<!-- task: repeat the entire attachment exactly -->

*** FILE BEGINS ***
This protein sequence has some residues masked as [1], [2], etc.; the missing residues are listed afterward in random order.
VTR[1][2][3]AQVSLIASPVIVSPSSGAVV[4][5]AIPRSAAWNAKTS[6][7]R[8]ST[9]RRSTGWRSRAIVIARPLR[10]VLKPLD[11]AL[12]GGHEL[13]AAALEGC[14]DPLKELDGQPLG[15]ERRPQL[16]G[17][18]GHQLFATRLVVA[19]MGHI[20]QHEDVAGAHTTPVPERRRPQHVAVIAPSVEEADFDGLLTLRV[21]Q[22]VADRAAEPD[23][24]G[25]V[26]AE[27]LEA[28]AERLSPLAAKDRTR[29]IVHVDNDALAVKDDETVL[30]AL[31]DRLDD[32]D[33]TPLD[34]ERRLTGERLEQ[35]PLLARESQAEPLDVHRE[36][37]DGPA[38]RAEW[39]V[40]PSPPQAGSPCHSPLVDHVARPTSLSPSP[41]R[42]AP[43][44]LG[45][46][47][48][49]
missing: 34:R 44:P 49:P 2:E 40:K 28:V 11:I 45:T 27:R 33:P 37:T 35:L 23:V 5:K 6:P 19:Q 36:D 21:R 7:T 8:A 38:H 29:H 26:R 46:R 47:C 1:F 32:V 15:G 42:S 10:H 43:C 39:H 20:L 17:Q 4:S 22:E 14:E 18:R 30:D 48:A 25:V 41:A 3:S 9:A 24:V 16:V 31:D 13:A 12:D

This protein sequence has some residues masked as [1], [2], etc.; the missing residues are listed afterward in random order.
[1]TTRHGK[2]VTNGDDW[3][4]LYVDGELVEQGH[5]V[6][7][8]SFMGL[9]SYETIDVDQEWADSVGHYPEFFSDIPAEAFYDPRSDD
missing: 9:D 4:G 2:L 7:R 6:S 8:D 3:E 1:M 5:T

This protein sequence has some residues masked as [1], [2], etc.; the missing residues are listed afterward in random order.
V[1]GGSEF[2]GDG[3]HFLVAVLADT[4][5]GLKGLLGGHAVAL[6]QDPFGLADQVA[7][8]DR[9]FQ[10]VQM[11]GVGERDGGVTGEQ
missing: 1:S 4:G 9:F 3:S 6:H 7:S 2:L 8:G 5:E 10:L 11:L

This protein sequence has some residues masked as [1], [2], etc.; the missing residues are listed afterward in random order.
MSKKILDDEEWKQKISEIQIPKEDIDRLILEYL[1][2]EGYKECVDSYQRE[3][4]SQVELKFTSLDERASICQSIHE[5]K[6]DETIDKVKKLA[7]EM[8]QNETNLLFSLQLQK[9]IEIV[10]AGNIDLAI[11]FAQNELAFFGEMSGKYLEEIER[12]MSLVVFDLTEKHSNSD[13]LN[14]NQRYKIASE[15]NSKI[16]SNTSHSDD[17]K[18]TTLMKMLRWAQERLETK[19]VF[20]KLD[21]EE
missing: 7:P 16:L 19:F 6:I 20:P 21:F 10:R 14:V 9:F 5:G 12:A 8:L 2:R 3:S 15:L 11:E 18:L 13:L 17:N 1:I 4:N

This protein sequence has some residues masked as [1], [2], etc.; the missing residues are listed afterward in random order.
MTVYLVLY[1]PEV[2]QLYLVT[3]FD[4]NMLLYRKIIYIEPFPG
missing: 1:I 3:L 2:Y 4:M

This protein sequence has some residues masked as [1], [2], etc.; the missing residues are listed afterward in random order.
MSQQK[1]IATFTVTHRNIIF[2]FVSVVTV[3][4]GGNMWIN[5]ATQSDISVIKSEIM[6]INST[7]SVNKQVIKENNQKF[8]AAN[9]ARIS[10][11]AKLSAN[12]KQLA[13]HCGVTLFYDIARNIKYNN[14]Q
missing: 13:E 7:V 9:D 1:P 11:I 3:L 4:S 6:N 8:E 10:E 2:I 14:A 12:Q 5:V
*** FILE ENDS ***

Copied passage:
This protein sequence has some residues masked as [1], [2], etc.; the missing residues are listed afterward in random order.
VTR[1][2][3]AQVSLIASPVIVSPSSGAVV[4][5]AIPRSAAWNAKTS[6][7]R[8]ST[9]RRSTGWRSRAIVIARPLR[10]VLKPLD[11]AL[12]GGHEL[13]AAALEGC[14]DPLKELDGQPLG[15]ERRPQL[16]G[17][18]GHQLFATRLVVA[19]MGHI[20]QHEDVAGAHTTPVPERRRPQHVAVIAPSVEEADFDGLLTLRV[21]Q[22]VADRAAEPD[23][24]G[25]V[26]AE[27]LEA[28]AERLSPLAAKDRTR[29]IVHVDNDALAVKDDETVL[30]AL[31]DRLDD[32]D[33]TPLD[34]ERRLTGERLEQ[35]PLLARESQAEPLDVHRE[36][37]DGPA[38]RAEW[39]V[40]PSPPQAGSPCHSPLVDHVARPTSLSPSP[41]R[42]AP[43][44]LG[45][46][47][48][49]
missing: 34:R 44:P 49:P 2:E 40:K 28:V 11:I 45:T 27:R 33:P 37:T 35:L 23:V 5:K 6:P 19:Q 36:D 21:R 7:T 8:A 38:H 29:H 26:R 46:R 47:C 1:F 32:V 15:G 42:S 10:H 43:C 39:H 20:L 17:Q 4:S 22:E 14:E 18:R 30:D 48:A 25:V 41:A 3:S 9:A 24:V 16:V 31:D 13:A 12:D

This protein sequence has some residues masked as [1], [2], etc.; the missing residues are listed afterward in random order.
[1]TTRHGK[2]VTNGDDW[3][4]LYVDGELVEQGH[5]V[6][7][8]SFMGL[9]SYETIDVDQEWADSVGHYPEFFSDIPAEAFYDPRSDD
missing: 9:D 4:G 2:L 7:R 6:S 8:D 3:E 1:M 5:T

This protein sequence has some residues masked as [1], [2], etc.; the missing residues are listed afterward in random order.
V[1]GGSEF[2]GDG[3]HFLVAVLADT[4][5]GLKGLLGGHAVAL[6]QDPFGLADQVA[7][8]DR[9]FQ[10]VQM[11]GVGERDGGVTGEQ
missing: 1:S 4:G 9:F 3:S 6:H 7:S 2:L 8:G 5:E 10:L 11:L

This protein sequence has some residues masked as [1], [2], etc.; the missing residues are listed afterward in random order.
MSKKILDDEEWKQKISEIQIPKEDIDRLILEYL[1][2]EGYKECVDSYQRE[3][4]SQVELKFTSLDERASICQSIHE[5]K[6]DETIDKVKKLA[7]EM[8]QNETNLLFSLQLQK[9]IEIV[10]AGNIDLAI[11]FAQNELAFFGEMSGKYLEEIER[12]MSLVVFDLTEKHSNSD[13]LN[14]NQRYKIASE[15]NSKI[16]SNTSHSDD[17]K[18]TTLMKMLRWAQERLETK[19]VF[20]KLD[21]EE
missing: 7:P 16:L 19:F 6:I 20:P 21:F 10:R 14:V 9:F 5:G 12:A 8:L 2:R 3:S 15:L 11:E 18:L 13:L 17:N 1:I 4:N

This protein sequence has some residues masked as [1], [2], etc.; the missing residues are listed afterward in random order.
MTVYLVLY[1]PEV[2]QLYLVT[3]FD[4]NMLLYRKIIYIEPFPG
missing: 1:I 3:L 2:Y 4:M

This protein sequence has some residues masked as [1], [2], etc.; the missing residues are listed afterward in random order.
MSQQK[1]IATFTVTHRNIIF[2]FVSVVTV[3][4]GGNMWIN[5]ATQSDISVIKSEIM[6]INST[7]SVNKQVIKENNQKF[8]AAN[9]ARIS[10][11]AKLSAN[12]KQLA[13]HCGVTLFYDIARNIKYNN[14]Q
missing: 13:E 7:V 9:D 1:P 11:I 3:L 4:S 6:N 8:E 10:E 2:I 14:A 12:Q 5:V